The origin of the magic MAC number

Eger EI, Saidman LJ & Brandstater B. Minimum alveolar anesthetic concentration: a standard of anesthetic potency. Anesthesiology 1965; 26:756-763.

RHH Journal Club. July 4th, 2013. Dr Niv Jena

Full-text article (if available)

This seminal body of work performed by Eger and his team in the 1960’s provides the basis for much of how we practice anaesthesia today. It continues to be referenced nearly 50 years later because of its importance. They introduced the concept of MAC and using it as a standard and comparison of potency of inhalational agents.

Study design

  • Observational animal (dogs) crossover study (San Francisco) 1963 onwards

Methodology

Subjects

n=3 dogs initially, then 7 in further tests…

Intervention/ Control

Once anesthetised for 15 mins, various (9) test stimuli were applied to each of the 3 dogs (thereby acting as their own control.)

  • Gas induction (halothane)
  • Alveolar concentration was held constant for 15 min before stimulation
  • Various stimuli applied 1 min- eg tail & paw clamping, electrical, 20cm incision

Outcome:

  • Positive response was a gross purposeful muscular movement
  • MAC was defined as the concentration midway between the highest concentration allowing and the lowest concentration preventing a response

Validity

  • Single centre
  • Study in dogs – reproducible in humans?
  • Small sample number
  • Alveolar gas analyses carried it out in a fairly basic way – still ingenious for it’s time
  • Unclear as to whether same study sample used over and over again, as may have affected results
  • Tests applied to each dog so acting as own controls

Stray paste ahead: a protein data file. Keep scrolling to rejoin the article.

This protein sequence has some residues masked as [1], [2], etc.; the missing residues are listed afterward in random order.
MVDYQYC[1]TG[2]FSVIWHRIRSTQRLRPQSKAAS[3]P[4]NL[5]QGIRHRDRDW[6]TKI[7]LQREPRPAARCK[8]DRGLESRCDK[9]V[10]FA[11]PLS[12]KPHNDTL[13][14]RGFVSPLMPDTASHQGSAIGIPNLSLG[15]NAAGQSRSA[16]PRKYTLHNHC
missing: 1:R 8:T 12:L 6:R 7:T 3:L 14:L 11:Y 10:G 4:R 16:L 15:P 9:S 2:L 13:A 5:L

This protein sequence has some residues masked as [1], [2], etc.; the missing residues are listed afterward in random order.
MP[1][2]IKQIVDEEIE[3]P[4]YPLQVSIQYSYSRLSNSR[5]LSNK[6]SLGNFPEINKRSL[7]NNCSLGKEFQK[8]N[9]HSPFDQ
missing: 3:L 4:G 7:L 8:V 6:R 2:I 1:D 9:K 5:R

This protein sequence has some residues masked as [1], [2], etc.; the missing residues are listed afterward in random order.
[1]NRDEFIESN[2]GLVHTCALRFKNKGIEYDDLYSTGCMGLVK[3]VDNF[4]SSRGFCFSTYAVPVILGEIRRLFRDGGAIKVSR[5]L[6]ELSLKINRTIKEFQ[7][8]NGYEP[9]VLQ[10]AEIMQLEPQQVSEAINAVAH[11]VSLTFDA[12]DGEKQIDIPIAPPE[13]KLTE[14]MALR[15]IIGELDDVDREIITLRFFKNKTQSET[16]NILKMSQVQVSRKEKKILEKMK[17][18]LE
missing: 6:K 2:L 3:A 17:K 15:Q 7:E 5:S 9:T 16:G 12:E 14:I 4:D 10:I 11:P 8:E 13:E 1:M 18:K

Results

  • Most striking finding was the stability of MAC values
  • MAC was the same at the beginning, end and during intervening times of anaesthesia
  • It did not vary two weeks later when the dogs were again anaesthetised
  • Highlighted the individual variation between each subject
  • MAC varied depending on the type of stimulus
  • Highest when the tail was clamped and was lowest when the paw rather than the tail was clamped
  • Increasing the stimulus beyond a certain point did not increase MAC
  • MAC decreased after the dogs were given ammonium chloride, making them acidaemic
  • Respiratory acidosis and alkalosis had little effect on MAC.
  • MAC also changed little during hypoxia until the PO2 was allowed to dip below 4 kPa
  • MAC was additionally shown to decrease when the dogs were allowed to haemorrhage.

Take home message

Recognition that measuring alveolar concentration of an agent would most likely be a good estimate of the concentration in the brain.

Recognition that subjects needed a relatively constant concentration of anaesthetic agent so as not to respond to a painful stimulus. This has since been extrapolated and proven in humans, which is a fundamental concept of inhalational anaesthesia now.

 

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